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#59: A visual search engine, Google's camera-based vitals measurements, and two AI lab tooling long reads

Dynamically Typed
#59: A visual search engine, Google's camera-based vitals measurements, and two AI lab tooling long reads
Hey everyone, welcome to Dynamically Typed #59! I’ve got a classic links issue for you today, featuring:
  • 🔌 Productized AI: camera-based vitals measurements on Google Pixel phones; and Microsoft’s new Speller100 model powering input validation in Bing.
  • 🎛 ML Research: Papers with Code’s new Datasets section; two tooling long reads from the big AI labs (one from DeepMind on JAX and one from OpenAI on Kubernetes); and a new paper on “the AI brain drain” from academia to industry.
  • Cool things:, a visual search engine for images that “feel” the same; and a website with submissions to the CVPR/ICCV computer vision art workshop.
Happy reading! After I send today’s newsletter our, I’ll be heading right back out on the ice — if you haven’t seen it yet, we’re having a pretty magical winter here in Amsterdam.
PS: Revue, the service I use to send you Dynamically Typed, got acquired by Twitter. This shouldn’t change anything for you, but I just wanted to let you know. 💌

Productized Artificial Intelligence 🔌
  • ❤️ Google is adding camera-based vitals measurement to its Fit app on Android. Initially rolling out to Pixel phones, the new feature can measure your respiratory (breathing) rate by looking at your face and upper torso through the selfie camera — something that, judging from a cursory Scholar search, was only becoming a mainstream research topic just two years ago! The rate at which computer vision research makes it from an idea to deployment on millions of phones remains pretty astonishing. The Fit app can also read your heart rate when you place your finger on the back-facing camera, though I don’t think this is as new: I’ve used iPhone apps that did this years ago — but one big difference is that Google has actually done clinical studies to validate these features.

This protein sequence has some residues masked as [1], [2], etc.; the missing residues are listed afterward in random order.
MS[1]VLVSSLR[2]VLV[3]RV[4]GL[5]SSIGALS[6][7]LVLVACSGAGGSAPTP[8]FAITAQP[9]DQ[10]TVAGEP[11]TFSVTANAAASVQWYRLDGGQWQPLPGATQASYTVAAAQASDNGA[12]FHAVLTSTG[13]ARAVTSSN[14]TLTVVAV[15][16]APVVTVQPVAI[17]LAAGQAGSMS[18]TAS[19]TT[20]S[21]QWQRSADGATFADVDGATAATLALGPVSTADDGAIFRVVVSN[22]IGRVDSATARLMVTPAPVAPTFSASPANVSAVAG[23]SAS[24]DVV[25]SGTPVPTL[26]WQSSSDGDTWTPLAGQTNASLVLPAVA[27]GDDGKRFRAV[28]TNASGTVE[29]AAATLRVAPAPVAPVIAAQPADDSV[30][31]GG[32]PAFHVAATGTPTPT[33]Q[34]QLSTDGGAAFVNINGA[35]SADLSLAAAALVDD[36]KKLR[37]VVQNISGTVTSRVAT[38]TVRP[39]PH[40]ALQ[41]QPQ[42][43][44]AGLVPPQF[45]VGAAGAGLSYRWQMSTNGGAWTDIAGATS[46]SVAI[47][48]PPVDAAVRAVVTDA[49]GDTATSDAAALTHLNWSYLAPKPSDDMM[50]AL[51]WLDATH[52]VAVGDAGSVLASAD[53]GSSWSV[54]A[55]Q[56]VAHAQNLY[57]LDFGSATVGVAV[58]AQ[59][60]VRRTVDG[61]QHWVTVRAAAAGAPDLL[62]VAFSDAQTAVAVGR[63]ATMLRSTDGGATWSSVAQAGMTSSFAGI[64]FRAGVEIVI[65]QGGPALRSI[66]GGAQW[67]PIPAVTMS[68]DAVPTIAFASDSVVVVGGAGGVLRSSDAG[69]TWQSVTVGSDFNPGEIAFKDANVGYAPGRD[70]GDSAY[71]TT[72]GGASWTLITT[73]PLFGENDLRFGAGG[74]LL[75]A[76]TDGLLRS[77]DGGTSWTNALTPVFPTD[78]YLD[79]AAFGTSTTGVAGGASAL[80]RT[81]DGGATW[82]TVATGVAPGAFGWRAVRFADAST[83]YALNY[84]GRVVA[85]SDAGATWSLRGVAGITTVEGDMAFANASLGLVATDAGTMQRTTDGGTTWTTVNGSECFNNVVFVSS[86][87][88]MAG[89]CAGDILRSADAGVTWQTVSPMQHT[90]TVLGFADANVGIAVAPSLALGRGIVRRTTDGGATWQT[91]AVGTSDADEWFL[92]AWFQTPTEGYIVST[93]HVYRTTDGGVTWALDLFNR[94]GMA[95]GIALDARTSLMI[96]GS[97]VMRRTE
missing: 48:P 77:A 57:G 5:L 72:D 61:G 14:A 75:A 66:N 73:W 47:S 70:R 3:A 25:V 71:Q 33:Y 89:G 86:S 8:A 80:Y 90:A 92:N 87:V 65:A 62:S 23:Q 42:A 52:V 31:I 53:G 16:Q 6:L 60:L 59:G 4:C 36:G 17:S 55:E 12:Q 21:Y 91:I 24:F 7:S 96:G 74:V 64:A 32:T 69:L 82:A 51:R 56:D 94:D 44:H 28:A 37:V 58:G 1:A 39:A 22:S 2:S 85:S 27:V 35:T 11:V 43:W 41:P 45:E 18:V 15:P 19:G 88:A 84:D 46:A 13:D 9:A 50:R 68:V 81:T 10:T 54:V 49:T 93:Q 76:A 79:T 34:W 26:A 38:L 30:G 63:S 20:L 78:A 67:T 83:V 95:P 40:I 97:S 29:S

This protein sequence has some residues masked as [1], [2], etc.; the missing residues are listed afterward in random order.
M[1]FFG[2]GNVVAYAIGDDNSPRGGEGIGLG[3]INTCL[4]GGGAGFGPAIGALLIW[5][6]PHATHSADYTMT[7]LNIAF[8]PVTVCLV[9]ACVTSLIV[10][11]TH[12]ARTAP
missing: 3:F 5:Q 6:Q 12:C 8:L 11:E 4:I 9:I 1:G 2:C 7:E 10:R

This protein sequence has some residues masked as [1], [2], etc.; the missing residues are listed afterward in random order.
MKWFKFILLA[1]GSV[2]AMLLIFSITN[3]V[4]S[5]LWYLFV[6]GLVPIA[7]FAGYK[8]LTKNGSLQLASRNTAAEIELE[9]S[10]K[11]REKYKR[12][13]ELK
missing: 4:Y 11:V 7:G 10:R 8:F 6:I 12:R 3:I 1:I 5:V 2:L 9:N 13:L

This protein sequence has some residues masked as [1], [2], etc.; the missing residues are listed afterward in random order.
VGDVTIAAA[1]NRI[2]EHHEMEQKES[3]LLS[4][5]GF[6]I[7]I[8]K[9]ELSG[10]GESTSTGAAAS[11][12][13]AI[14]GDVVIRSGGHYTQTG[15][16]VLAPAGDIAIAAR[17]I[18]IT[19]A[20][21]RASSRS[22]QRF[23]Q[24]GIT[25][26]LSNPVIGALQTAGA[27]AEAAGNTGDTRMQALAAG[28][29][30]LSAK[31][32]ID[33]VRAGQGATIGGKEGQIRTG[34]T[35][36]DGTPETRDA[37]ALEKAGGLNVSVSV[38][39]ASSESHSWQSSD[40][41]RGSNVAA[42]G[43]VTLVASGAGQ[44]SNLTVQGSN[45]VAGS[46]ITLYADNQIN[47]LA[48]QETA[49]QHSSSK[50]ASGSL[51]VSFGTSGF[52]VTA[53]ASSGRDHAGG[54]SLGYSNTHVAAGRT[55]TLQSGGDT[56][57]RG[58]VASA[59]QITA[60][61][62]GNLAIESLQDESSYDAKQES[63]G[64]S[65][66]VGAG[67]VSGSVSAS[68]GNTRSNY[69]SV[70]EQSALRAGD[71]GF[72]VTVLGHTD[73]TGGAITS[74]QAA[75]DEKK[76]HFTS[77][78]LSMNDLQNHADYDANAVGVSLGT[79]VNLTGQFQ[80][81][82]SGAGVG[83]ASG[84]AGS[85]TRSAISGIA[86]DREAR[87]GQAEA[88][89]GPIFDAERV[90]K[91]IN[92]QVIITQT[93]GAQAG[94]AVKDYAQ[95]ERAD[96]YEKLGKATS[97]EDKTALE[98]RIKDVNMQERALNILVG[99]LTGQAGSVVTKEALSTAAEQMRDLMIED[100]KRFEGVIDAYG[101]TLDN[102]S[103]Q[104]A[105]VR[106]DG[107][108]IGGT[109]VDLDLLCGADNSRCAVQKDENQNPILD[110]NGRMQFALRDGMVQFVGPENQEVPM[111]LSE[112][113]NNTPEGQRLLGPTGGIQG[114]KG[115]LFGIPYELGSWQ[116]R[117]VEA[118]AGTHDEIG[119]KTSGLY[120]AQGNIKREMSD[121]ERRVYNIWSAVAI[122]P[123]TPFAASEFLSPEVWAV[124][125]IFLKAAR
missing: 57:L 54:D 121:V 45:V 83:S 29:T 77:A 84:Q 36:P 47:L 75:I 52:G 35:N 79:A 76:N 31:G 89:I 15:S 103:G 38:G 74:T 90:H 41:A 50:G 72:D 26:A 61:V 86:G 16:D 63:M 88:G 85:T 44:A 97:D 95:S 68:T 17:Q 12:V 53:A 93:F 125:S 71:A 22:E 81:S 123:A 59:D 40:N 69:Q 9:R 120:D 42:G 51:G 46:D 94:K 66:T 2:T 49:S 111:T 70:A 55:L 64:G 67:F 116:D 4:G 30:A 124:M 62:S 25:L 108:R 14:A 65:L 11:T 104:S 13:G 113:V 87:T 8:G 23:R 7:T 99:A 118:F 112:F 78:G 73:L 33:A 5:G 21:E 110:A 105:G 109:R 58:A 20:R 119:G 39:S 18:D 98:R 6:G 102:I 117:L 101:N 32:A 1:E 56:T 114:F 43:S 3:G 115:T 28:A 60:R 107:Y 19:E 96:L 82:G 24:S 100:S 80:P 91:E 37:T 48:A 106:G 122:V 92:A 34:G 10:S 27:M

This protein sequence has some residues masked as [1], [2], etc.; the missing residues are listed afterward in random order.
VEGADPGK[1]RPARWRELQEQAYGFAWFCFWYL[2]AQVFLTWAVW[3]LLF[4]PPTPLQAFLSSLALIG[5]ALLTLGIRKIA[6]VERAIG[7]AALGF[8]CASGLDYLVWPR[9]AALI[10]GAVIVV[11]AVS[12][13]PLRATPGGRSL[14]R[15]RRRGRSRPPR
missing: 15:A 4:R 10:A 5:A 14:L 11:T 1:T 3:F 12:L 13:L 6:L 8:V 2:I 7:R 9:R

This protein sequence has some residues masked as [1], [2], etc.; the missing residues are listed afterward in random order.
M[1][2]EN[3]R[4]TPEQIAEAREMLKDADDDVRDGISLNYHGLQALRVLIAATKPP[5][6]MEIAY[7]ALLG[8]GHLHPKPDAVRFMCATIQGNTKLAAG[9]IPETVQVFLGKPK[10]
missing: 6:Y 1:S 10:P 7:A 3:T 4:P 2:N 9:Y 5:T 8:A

• 💱 Jingwen Lu, Jidong Long and Rangan Majumder wrote a blog post about Speller100, Microsoft’s zero-shot spelling correction models that now collectively work across 100+ languages. Speller100 is currently live in production as part of Microsoft’s Bing search engine, where it corrects typos in search queries — it’s what powers the “did you mean…” prompt. Although this feature has been around for English-language search queries for a very long time, Speller100 newly enables it for a whole host of smaller languages. It’s also an interesting case study of how an AI-powered refinement step of user input can significantly improve a product’s overall experience. By A/B testing Speller100 against not having spelling correction, the researchers found that it reduced the number of pages with no results by 30%, and manual query reformatting by 5%; and that it increased the number of clicks on spelling suggestions by 67%, and clicks on any item on the page by 70%.
Machine Learning Research 🎛
  • 💻 Papers with Code is continuing on its quest to index more and more aspects of machine learning research. They’ve now launched a new Datasets section that lets you search benchmarks by the dataset and modality they’re based on. The page for ImageNet, for example, has a description, samples, usage statistics and metadata about the dataset, and links to 52 related benchmarks. Papers with Code’s execution has been impressive lately: in the last year and a half, they’ve also launched sotabench, Methods, arXiv integration and Axcell. These are all useful resources, and it seems their acquisition by Facebook in the middle of it all hasn’t slowed the team down one bit!